How Gradients and Gradient Filters Have Changed in ZPS X
Zoner Photo Studio X differs significantly from the versions before it. It adds layers and masks to the Editor and offers many new options for non-destructive editing in the Develop module.
We’ve prepared this article mainly for the users of our older versions. It explains how to work with gradients and gradient filters in our current version, ZPS X.
How It Used to Be (in ZPS 17 and 18)
In ZPS 17 and 18, the Gradient Filter tool in the Editor let you choose between a color gradient and an exposure gradient. However, both of these offered only basic settings and were very simple overall.
ZPS X has introduced layers and masks, which have brought many new editing possibilities. However, this has also created the need for a new kind of gradient tool. And so we have added one: the Gradient tool, which you’ll find among the Editor’s Drawing Tools.
While the Gradient Filter has to adjust a source picture of some kind, you can create a Gradient even on an empty layer, or within a layer’s mask—and indeed, both of these possibilities are used very often.
So How Do You Work With Gradients in ZPS X?
There are two routes you can take here. The first is quick and simple, uses non-destructive edits in the Develop module, and is good enough for most ordinary edits.
What Are Non-destructive Edits?
Every edit you make in the Develop module is non-destructive. This is a type of editing where the edits are not written directly to the file. Instead, an accompanying file with a description of the edits is created. That lets you go back to your edits and adjust all of their settings at any time. Zoner Photo Studio then always shows you the edited version of the picture, even though the original file is what’s on your disk.
We describe the advantages of non-destructive edits in more detail in a separate article.
The second method demands more effort—mainly more setup at first—but pays back on that investment via a higher-quality result, and one that you can adjust at any time.
The 1st Route: Work with the Gradient Filter in the Develop Module
For ordinary edits to the vast majority of photos, you can make do with the non-destructive Develop module. Within it, you’ll find the Gradient Filter tool, which includes a number of settings and is much better than the Editor’s older tool of the same name.
Click the Gradient Filter icon to activate the Gradient Filter tool. Then set up the filter by adjusting the settings on the right or drawing it onto the picture:
Left-click where the gradient’s guideline should start, drag to the place where it should end, and then release the mouse button.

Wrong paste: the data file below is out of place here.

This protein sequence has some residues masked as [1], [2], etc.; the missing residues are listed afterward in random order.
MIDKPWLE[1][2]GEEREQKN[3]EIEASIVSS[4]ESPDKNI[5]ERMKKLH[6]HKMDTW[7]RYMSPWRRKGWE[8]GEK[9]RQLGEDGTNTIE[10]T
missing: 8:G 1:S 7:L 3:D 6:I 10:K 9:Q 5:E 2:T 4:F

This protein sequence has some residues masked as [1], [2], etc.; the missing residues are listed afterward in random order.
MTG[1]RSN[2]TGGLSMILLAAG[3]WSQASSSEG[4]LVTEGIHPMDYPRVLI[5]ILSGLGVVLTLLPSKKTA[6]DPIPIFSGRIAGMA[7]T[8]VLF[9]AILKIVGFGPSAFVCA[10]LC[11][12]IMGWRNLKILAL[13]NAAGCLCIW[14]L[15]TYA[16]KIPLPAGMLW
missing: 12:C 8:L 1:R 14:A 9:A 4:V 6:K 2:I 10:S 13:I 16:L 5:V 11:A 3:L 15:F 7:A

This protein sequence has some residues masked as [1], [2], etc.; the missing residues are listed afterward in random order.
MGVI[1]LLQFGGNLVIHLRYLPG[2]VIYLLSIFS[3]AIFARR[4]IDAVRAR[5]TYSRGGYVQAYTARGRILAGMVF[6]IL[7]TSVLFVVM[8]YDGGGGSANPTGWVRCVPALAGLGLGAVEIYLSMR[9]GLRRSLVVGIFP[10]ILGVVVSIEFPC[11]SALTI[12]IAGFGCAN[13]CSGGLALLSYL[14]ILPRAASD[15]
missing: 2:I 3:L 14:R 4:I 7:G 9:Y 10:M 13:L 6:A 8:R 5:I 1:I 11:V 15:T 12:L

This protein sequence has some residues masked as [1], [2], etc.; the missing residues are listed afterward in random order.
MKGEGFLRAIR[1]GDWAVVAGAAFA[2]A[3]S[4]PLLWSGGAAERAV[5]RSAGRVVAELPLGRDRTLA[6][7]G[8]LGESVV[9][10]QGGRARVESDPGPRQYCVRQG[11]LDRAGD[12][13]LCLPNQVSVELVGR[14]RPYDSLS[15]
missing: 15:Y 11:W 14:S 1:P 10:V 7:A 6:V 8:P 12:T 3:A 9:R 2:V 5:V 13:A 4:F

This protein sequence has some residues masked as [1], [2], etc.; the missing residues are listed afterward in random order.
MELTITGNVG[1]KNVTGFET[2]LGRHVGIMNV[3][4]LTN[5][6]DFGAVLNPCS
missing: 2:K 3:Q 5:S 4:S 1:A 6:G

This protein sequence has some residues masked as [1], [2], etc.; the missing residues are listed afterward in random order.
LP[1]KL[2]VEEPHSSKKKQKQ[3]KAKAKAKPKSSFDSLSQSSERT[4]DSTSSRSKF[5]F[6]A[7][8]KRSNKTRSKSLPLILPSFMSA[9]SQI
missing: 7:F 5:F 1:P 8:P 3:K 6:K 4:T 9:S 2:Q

To add another gradient filter to the same picture, click the Add Mask button. The top part of the tool’s settings then lists all of these filters. (Double-click a Mask’s name to rename it.)
The filter list is followed by the various filter settings. These can affect a wide range of things, and so a single filter can e.g. reduce exposure while adding saturation or brightening shadows. To create a color gradient, leave all of the non-color settings at zero, set a Color, and raise its Intensity (which is normally zero).
The 2nd route: Gradients in the Editor
Here’s where things have changed the most compared to older versions. We’ll illustrate the Editor’s new Gradient tool via a classic example: using a gradient to darken clouds in the sky.
First duplicate the layer with your picture.
On the duplicate layer (Layer 2), make some edits (exposure reduction, etc.) that bring out all the details in the clouds and keep them from being overexposed: Click the Adjustments button above the layer list; then click Quick Edits and make the kinds of edits mentioned above. Click the green Apply button on the right to confirm your edits.
Add a Mask to the top layer (for example: right-click the layer’s name, click Mask in the right-click menu, and then click Reveal All).
Then activate the Drawing Tools, and then from among these, the Gradient Tool. Then look at the layer list to double-check that the mask (the white box) for the top layer is activated, and then draw a guideline into the picture (actually, into the mask) from bottom to top. The result should look like what’s shown here. Once ready, click Apply on the right.
What’s just happened? You’ve created a second, darker layer, and then created a mask for it that tells ZPS how strongly to display that layer. You’ve drawn a gradient (from black to white) onto that mask that tells ZPS that the top layer should be displayed more and more strongly in the direction of the gradient arrow.
The advantage of this approach is that you can adjust the mask’s coverage anywhere in the picture at any time to strengthen or suppress the effect. In short, it’s much more flexible.
There are no comments yet.